Source: Made, Machaya arrested | The Herald December 22, 2017
FORMER ministers Joseph Made and Jason Machaya have been arrested for abuse of office. Made, who is a former Agriculture, Mechanisation and Irrigation Development Minister, is detained at Rhodesville Police Station in Harare.
Chief police spokesperson Senior Assistant Commissioner Charity Charamba referred all questions to the Zimbabwe Anti-Corruption Commission (ZACC).
ZACC principal public relations officer Ms Phyllis Chikundura said she was not aware of the developments as she was on leave.
Sources close to the investigations confirmed the arrest of Made, while our Midlands Bureau reports that Machaya, a former Midlands Provincial Affairs Minister, is suspected to have abused his office when he reportedly allocated land to private developers.
Machaya’s lawyer, Mr Hillary Garikayi of Garikayi and Company law firm, yesterday said he was still to get details of the case.
“I have only heard that my client has been summoned to the police, but I am still to gather the details,” he said.
Sources said Machaya was summoned to Gweru Central Police Station and was later taken to Gokwe Police Station. They said the charges stem from the manner in which he allegedly allocated land to private developers across the province.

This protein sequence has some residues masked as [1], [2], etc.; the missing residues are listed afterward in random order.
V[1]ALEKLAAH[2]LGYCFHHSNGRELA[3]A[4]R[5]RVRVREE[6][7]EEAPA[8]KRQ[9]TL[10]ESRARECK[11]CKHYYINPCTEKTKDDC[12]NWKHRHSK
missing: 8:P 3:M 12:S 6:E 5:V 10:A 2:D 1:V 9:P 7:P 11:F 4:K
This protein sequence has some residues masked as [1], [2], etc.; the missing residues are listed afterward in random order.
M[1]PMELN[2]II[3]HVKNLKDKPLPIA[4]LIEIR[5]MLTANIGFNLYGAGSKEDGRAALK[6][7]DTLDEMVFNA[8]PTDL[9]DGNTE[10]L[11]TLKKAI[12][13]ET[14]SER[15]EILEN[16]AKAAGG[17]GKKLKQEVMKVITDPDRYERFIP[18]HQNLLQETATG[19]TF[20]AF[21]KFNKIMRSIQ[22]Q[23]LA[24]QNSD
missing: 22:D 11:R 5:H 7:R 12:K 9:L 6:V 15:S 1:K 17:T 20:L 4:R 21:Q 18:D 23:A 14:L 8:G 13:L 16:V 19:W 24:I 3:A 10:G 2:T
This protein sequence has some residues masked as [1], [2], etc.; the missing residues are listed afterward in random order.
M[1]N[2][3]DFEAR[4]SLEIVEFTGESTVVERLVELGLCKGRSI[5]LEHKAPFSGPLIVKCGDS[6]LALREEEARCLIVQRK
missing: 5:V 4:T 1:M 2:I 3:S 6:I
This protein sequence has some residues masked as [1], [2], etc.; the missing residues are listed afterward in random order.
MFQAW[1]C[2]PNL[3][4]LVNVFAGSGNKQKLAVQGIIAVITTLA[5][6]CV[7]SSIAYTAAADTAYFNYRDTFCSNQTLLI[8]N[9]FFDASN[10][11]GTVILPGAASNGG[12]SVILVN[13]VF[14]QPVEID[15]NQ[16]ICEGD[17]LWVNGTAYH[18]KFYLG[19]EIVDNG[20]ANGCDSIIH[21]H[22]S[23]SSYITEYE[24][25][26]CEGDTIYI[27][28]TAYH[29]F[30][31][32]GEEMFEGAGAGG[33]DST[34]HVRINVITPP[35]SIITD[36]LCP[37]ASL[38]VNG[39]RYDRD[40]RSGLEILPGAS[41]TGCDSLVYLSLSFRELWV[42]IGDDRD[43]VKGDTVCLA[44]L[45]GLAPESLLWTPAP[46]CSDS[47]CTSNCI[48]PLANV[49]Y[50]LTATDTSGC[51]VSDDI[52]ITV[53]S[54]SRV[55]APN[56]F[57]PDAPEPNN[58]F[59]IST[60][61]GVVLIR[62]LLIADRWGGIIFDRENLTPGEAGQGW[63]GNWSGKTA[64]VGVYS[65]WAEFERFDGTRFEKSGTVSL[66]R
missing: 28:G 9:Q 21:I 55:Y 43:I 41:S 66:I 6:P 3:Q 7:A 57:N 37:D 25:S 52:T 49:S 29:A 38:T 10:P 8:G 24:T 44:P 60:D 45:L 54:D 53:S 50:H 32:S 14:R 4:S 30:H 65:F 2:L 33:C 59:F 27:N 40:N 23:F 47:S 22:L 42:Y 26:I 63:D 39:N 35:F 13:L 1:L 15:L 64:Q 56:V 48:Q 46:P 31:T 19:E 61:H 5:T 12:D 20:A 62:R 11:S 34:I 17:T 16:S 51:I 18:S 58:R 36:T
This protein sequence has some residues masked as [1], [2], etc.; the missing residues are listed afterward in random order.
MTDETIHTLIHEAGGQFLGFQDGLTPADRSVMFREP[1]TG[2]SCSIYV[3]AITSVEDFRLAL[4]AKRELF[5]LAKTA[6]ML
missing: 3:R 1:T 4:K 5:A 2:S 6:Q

“Six private developers were also summoned to the police in connection with the case. They have been asked to avail their papers and explain how they got the land, which they were developing,” said the source.
“He (Machaya) was taken to Gokwe and the allegations levelled against him were handed over to police in Gokwe to start investigations,” said the source.
The Herald saw a list of about 60 land cases in which Machaya is being implicated. Also implicated are senior Government officials in the Ministry of Local Government, Public Works and National Housing in the Midlands Province.
President Emmerson Mnangagwa has made the fight against the scourge of corruption one of his top priorities if the country is to attract investors and achieve prosperity for the majority.